Athlete. High school basketball players talk about someone having a “hot hand,” meaning the knack of hitting the basket again and again and again. Kent Reckewey, a 1971 graduate of Lincoln East High School, personified the phenomenon. A two-time all-state basketball player, it was the 1971 state tournament won by Lincoln East which brought out the record scoring of this sharpshooter. He set records for Class A in points in one game, field goals in one game, free throws in one game and points in one tournament. The free throw (23) and career (118) performances still existed in the record book in 2010. University of Nebraska letterman in 1973-74-75, winning a Big Eight post graduate scholarship in 1975 which he applied toward pursuit of a medical career. His impact on the high school sports scene was emphasized in a Lincoln Journal Star survey which sought to identify the most popular Lincoln high school basketball player over a 25-year period. The winner: Kent Reckewey.
Mark Russell’s coaching tenure at Broken Bow lasted nearly 40 years and included nearly every sport. A track coach for 39 seasons, starting in 1947, he led the Indians to the state title in 1959, ’60 and ’61 and a runner-up finish in 1965. As the head football coach for 27 years, he had Broken Bow in the final Top Ten 12 times and was chosen to coach the Shrine Bowl in 1961. He also coached the cross country team for nine years, the basketball team for five years and coached the wrestling team in its first year of existence. In the summer, he directed the city’s baseball, golf, softball and volleyball programs. In 1987, the school board named the football/track complex at Broken Bow Mark Russell Field.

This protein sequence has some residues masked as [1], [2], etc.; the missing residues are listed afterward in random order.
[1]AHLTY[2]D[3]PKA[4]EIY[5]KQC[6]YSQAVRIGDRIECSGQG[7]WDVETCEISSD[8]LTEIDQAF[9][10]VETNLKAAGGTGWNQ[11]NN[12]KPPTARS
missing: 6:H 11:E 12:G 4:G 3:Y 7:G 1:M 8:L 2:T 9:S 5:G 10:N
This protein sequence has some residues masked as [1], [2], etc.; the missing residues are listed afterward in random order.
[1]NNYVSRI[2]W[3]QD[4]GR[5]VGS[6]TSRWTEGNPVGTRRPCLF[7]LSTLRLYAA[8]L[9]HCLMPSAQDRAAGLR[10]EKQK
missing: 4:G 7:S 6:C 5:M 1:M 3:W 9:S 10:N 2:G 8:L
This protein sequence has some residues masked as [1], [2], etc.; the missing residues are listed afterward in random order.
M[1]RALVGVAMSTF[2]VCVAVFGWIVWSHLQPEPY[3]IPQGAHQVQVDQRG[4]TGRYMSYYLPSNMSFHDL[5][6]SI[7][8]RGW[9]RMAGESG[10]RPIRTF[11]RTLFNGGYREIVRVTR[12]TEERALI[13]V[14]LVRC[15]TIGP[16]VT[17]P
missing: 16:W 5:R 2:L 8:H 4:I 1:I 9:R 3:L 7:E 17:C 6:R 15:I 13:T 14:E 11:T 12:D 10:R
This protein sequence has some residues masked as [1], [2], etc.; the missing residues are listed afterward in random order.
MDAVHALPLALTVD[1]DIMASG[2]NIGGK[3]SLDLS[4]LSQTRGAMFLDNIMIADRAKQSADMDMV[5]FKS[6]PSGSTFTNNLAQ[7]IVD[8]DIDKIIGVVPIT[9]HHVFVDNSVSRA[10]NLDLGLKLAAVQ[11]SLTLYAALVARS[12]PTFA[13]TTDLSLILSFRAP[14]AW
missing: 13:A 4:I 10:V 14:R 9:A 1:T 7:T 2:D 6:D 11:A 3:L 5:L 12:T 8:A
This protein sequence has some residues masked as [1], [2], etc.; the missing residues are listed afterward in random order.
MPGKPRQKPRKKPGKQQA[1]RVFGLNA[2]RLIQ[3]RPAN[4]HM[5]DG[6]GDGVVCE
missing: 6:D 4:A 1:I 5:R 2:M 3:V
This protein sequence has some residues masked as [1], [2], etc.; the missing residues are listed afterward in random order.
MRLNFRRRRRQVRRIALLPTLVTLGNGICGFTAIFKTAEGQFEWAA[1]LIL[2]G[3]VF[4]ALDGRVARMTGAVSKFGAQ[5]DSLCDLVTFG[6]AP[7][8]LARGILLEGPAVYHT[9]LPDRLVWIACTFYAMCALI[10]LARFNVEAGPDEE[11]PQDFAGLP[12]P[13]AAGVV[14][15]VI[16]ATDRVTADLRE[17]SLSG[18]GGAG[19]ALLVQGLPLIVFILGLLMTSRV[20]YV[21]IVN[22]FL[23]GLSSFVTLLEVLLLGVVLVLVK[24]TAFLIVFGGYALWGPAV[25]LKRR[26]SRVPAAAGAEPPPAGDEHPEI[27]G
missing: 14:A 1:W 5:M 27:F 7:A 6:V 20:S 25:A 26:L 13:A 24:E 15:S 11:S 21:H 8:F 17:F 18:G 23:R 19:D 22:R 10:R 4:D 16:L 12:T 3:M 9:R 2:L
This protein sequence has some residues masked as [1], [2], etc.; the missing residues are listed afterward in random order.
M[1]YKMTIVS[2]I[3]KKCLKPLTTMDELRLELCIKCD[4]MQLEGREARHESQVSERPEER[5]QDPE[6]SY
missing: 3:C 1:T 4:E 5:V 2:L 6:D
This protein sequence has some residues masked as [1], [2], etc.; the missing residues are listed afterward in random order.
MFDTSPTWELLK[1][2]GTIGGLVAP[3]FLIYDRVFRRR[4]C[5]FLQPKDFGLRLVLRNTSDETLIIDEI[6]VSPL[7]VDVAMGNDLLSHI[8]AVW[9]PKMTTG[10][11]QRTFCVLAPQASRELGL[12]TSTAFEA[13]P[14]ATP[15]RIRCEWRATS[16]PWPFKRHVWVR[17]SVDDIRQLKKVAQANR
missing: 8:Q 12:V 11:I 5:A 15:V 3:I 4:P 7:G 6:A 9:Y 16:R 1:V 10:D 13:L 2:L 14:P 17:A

Athlete. This 1963 graduate of Elba High School in Howard County certainly proved what all great coaches know: if you have the talent, your origins, whether small town or large city, simply do not matter. Randy Rasmussen began playing eight-man football in high school along with other sports. At Kearney State College, he quickly matured as an athlete and was eventually drafted by the New York Jets professional football team. Randy Rasmussen played for fifteen years in the pros as a lineman. His great effort of blocking for quarterback Joe Namath in the 1969 Super Bowl Game helped achieve an unexpected victory for the underdog Jets that year. Whether playing for the Elba High Bluejays, the Kearney State Antelopes or the New York Jets, this athlete could play and stay with the very best.
“Football is football whether it is played with, six, eight or 11 men. One thing I do believe,” he said in 1983, “No young man should ever be denied the right to play, no matter where he lives, small or large town. And no matter how it is played, it comes down to blocking and tackling. Without them, it isn’t football.”
A Lincoln native, Max Roper started officiating basketball in 1923 when one official was enough, despite the work load required by the center jump after each basket. One of the most respected officials of his day, he worked his first state tournament in 1930 and officiated the state tournament each year until 1948. One year he teamed with fellow Hall of Fame referee Mutt Volz to work one site at the state tournament where they worked an entire day, alternating jobs where one sold tickets while the other officiated the game. Roper also officiated football, first at the high school level then working his way into the college ranks. His last game was the 1948 Orange Bowl where he was the head linesman.